NOAA's John Bullard announces January retirement
NOAA Fisheries Greater Atlantic Regional Administrator John Bullard, a former mayor of New Bedford, Massachusetts, who joined NOAA in 2012, announced he will retire on 5 January, 2018.
In his position as regional administrator, Bullard worked with the New England and the Mid-Atlantic fishery management councils and the Atlantic States Marine Fisheries Commission to manage 44 fish stocks, including the lucrative scallops and lobster fisheries.
NOAA said in its announcement that Bullard “will leave a legacy of improved relationships with the regulated community, the research community, environmentalists, local, state, and federal officials and agency partners.”
“Bullard aprovided a much-needed conduit helping the regulated communities understand the critical role of science in informing management decisions,” Sam Rauch, NOAA Fisheries Deputy Assistant Administrator for Regulatory Programs, said. “As the former Mayor of New Bedford, John brought with him a unique connection to the fishing industry, and used that connection to improve communication with all aspects of the industry and Congress during a very challenging period for the agency.”
In his tenure, Bullard was in the center of controversial decisions to impose quotas and emergency closures on some New England groundfish fisheries, and to approve protection of 24 million acres of ocean areas containing deep-sea corals and canyons. Bullard also led the charge to modernize access and sharing of fishery dependent data, including pushing electronic monitoring pilot projects on fishing vessels, according to NOAA.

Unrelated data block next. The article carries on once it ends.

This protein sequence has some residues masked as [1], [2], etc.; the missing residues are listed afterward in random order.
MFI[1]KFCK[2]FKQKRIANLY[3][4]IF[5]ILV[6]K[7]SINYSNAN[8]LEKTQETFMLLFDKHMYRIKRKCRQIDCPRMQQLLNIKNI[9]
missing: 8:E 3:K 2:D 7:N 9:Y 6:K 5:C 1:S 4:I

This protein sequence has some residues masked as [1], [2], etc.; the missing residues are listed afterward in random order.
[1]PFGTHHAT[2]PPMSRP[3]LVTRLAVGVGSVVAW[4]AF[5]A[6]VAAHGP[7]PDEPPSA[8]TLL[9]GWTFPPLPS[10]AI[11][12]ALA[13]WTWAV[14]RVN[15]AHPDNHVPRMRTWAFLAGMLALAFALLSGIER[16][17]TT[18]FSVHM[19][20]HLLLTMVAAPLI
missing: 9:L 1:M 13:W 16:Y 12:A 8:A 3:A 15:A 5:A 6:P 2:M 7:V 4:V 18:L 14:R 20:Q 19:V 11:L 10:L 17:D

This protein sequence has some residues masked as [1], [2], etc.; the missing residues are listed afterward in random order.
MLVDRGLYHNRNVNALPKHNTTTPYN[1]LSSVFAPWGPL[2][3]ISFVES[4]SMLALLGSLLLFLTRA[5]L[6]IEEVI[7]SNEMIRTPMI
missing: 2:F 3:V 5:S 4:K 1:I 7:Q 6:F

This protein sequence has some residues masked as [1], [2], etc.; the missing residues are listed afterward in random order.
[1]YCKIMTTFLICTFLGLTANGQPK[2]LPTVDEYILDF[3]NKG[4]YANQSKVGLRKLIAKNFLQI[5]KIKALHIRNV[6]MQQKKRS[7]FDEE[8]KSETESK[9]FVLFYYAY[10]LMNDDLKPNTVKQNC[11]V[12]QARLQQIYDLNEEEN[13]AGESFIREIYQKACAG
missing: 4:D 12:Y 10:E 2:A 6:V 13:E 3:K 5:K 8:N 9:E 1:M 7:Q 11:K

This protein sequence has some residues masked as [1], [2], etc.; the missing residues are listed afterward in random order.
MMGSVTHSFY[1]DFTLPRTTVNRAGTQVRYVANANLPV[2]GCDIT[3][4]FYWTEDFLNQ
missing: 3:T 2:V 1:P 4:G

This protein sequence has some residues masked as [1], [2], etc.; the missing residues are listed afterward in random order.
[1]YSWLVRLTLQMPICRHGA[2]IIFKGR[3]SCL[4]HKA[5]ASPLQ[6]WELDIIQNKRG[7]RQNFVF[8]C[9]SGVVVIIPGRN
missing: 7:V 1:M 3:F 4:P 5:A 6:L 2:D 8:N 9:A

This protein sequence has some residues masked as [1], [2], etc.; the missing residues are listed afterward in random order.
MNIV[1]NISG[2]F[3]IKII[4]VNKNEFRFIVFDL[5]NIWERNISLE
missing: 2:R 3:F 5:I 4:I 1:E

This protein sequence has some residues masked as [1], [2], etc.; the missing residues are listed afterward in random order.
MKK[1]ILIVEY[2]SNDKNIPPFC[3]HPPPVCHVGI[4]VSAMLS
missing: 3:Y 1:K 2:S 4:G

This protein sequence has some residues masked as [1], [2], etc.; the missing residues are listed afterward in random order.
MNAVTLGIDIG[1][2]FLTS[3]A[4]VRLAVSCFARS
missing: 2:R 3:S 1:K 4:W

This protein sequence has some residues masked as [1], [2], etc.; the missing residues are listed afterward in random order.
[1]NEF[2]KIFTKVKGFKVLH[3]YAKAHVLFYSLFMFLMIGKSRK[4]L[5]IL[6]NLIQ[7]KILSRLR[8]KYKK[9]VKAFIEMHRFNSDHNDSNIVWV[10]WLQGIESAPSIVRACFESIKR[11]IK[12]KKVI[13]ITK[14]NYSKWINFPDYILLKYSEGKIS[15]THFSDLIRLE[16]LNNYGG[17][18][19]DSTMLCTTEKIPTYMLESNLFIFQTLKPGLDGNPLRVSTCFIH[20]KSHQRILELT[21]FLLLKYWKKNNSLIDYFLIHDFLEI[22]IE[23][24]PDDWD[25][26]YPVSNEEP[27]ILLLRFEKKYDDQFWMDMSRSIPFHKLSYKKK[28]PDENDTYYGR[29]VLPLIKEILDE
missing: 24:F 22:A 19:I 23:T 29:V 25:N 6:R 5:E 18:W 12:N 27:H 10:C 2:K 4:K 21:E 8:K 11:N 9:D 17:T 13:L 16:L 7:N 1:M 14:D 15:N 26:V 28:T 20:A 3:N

“I know how difficult these issues are, and I tried to tackle them with courage and compassion,” Bullard said in the announcement.
Chris Moore, executive director of the Mid-Atlantic Fishery Management Council, praised Bullard’s leadership.
“Throughout his tenure as regional administrator, John has been an engaged and dedicated participant in the council process, and he has played an important role in increasing focus on the Mid-Atlantic portion of the Greater Atlantic Region,” Moore said. “His insight and leadership have been especially valuable to the Mid-Atlantic Council during the development of several new initiatives such as the Deep Sea Corals Amendment, the Unmanaged Forage Fish Amendment, and the development of an ecosystem approach to fisheries management.”
NOAA said it will launch a search for Bullard’s replacement within the next several months, but that he would continue to serve in his current role through January.
“There is work left to do before I leave – very important work,” Bullard said. “Still on my list are the Omnibus Habitat Amendment, the New England Council’s Deep Sea Coral Amendment, some critical dam removals, electronic monitoring, the Carlos Rafael situation, the summer flounder crisis, and the continuing groundfish challenge, among others.”